User:Sarah Judson/Notebook/DataOne DataCitationPractices:Notebook:10June2010

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This DataONE OpenWetWare site contains informal notes for several research projects funded through DataONE. DataONE is a collaboration among many partner organizations, and is funded by the US National Science Foundation (NSF) under a Cooperative Agreement.

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Data citation practice inventory within journals (articles)

Owner: [Sarah]

What are various practices for data citation within academic papers? How prevalent is each variety? How do these practices vary across discipline, journal, data type, data source? How have these practices varied across time? good broad questions for now, i'm refining more specific questions and how they fit into the broader picture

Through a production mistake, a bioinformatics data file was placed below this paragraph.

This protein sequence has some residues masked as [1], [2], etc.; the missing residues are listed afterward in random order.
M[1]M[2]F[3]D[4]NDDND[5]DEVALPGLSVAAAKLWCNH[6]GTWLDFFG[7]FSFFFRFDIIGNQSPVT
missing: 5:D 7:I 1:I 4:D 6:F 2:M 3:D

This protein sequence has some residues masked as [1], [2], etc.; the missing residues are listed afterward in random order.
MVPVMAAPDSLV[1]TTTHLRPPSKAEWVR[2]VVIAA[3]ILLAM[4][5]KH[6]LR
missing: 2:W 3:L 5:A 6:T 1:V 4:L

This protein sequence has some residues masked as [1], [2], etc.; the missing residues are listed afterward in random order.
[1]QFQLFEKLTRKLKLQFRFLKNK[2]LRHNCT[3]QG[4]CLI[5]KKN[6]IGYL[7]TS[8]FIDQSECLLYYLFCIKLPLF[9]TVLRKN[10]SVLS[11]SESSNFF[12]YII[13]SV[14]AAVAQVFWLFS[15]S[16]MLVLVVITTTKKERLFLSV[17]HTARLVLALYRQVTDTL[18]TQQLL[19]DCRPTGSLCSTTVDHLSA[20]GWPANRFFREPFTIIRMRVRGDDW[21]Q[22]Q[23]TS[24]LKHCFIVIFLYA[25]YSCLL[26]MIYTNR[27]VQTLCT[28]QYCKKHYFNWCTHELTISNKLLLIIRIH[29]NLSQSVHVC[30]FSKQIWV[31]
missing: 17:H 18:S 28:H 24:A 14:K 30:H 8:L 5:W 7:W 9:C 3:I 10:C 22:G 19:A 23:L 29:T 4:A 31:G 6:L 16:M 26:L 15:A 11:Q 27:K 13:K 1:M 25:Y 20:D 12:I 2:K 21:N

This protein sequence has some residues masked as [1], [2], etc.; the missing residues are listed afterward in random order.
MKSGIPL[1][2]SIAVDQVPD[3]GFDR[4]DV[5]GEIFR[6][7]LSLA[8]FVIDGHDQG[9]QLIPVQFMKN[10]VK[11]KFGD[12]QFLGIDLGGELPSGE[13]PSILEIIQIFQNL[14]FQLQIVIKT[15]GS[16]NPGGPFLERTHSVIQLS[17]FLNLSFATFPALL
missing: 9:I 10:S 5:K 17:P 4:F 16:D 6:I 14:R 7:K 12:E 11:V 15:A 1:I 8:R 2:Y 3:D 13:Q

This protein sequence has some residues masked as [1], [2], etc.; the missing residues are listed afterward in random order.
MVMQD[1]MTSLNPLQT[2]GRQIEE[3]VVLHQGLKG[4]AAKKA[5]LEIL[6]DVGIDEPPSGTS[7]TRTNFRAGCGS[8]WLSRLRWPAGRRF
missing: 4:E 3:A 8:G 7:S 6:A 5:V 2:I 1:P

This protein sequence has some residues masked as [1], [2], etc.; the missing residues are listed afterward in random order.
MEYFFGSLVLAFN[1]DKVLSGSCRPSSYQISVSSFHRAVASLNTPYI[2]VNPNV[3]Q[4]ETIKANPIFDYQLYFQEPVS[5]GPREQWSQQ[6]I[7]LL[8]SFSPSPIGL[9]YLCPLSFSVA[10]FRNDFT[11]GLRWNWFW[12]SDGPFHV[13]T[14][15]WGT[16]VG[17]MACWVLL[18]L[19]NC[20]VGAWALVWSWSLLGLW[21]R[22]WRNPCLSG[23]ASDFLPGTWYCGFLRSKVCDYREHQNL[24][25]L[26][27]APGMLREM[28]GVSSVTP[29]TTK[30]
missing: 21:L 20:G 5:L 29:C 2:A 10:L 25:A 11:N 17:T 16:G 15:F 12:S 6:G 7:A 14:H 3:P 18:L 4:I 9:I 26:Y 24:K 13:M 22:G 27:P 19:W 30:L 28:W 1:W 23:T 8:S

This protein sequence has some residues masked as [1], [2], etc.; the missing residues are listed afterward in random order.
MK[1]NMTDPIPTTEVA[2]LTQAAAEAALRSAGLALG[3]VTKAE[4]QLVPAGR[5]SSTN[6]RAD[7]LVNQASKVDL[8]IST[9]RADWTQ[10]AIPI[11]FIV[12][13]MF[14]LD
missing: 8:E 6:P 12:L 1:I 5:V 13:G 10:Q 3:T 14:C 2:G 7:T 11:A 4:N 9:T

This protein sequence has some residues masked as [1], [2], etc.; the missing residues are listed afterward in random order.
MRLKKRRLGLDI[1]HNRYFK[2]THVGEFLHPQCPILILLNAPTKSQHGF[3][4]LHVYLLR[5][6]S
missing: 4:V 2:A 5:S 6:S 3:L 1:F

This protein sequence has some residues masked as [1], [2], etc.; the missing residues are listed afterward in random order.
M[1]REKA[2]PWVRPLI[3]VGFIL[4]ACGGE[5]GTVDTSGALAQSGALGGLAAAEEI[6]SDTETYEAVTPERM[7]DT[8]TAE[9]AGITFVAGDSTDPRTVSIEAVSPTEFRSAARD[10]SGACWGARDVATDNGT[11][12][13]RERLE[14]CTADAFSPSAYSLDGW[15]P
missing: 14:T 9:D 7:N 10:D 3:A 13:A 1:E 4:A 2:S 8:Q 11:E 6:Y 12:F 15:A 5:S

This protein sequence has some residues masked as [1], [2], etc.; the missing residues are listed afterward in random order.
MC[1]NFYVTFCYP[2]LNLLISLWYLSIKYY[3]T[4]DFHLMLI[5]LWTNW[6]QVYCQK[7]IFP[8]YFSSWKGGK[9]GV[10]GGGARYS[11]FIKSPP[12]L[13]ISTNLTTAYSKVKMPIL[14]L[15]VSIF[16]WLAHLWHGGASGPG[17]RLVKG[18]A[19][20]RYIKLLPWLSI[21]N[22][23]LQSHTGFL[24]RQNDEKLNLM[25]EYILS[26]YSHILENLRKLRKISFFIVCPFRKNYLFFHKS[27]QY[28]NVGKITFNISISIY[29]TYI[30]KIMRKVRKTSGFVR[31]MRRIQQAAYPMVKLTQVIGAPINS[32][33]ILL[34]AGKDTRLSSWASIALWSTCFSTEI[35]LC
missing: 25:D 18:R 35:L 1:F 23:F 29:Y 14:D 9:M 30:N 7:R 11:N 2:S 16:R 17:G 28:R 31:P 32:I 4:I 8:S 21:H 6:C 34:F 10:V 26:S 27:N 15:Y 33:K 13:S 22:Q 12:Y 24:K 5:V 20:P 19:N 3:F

[edit] Scope and Plan which journals? --> Starting with AmNat, SysBio, MolecularEco. Probably will then move to some of the ESA affiliated journals and a GIS/earth journal (need suggestion). - This will give a broad coverage of subject types (in previously mentioned order: behavioral/model, systematics/phylogeny, genetics, ecology, earth/GIS). Then maybe Evolution, Nature, Science b/c big names in biology, but these are more broad coverage, including the previously mentioned journals. We have some survey results on scientist attitudes and behaviours that might sync up nicely with these results if we choose journals that reflect the scientists' fields. When asked "Which of the following best describes your primary field of concentration within evolutionary biology?" the top results were: Behavior/Neurobiology 23% Development/Morphology 21% Ecology 17% Genetics/Genomics 14% Molecular evolution 8% Paleontology 8% Great! thanks for this list. Is there more data from this survey, I'm interested. I don't know which journals best sync up with these fields? see above. i may need a more specific paleontology journal. which time periods? starting with 2010, moving back. probably annually through 2000 and then every five years before. For now, the first issue(s) or 25-50 journals published that year. Should move to random sampling to eliminate the effects of special topic issues. the 2010 preliminary dataset, though not random, is important for investigation of extracted data and trends within a single journal issue. what data will you extract? Still determining fields. Right now, keywords, article topic, dataset citation (Y/N), how data cited, if data is readily accessible, author reciprocally posting their dataset (y/n, same nested questions as with dataset citation). I have an ever expanding spreadsheet...planning on a more refined database or google doc form soon. how many datapoints do you expect? Many! Lots of articles. Planning on 100+ per journal, assuming we pick focal journals. Especially if I can dedicate my time more to this since Valerie has taken depositories which seemed like it was originally under my domain, and because Nic should be able to answer my journal-based questions with the data he is collecting. what stats will you run? what is your statistical power?still need to think on this. Baseline = % of articles in journal that cite a data set, % that do it properly, % that post also post their data, etc. Beyond that, mostly correlations between data citation or lack thereof vs. journal, time, topic (field of concentration), open access, etc. These are relatively simple but may suffice. I'm interested in a more sophisticated method, but am not familiar with traditional statistics in social sciences. Perhaps some multivariate clustering to establish what parameters determine data citation or not. Open to suggestions, especially to common methods in social sciences and specifically data citation (if there are any)! Statistical power should be good b/c large sample size (many more articles than journals), some issues with "unequal sampling" b/c some journals have fewer publications per year/issue. what do you plan to have complete by June 30th?1. Establish WHAT information is collected from each article, 2. Establish HOW information is collected (expedite manual searching, possibly text searching and database automation), 3. Get through 2010 articles of SysBio, AmNat, MolecularEco, 4. Evaluate continued article sampling (random, time-scale, by topic) plans for integration with other intern work?I made brief comments below about collaboration which I hope to update soon. I think a central database would standardize data collection (i.e. fields, character states). Also, this would allow for ease of analysis because an article (or journal or repository) could be evaluated for journal, repository trends/metadata as well (and vice versa for each of our focal areas).

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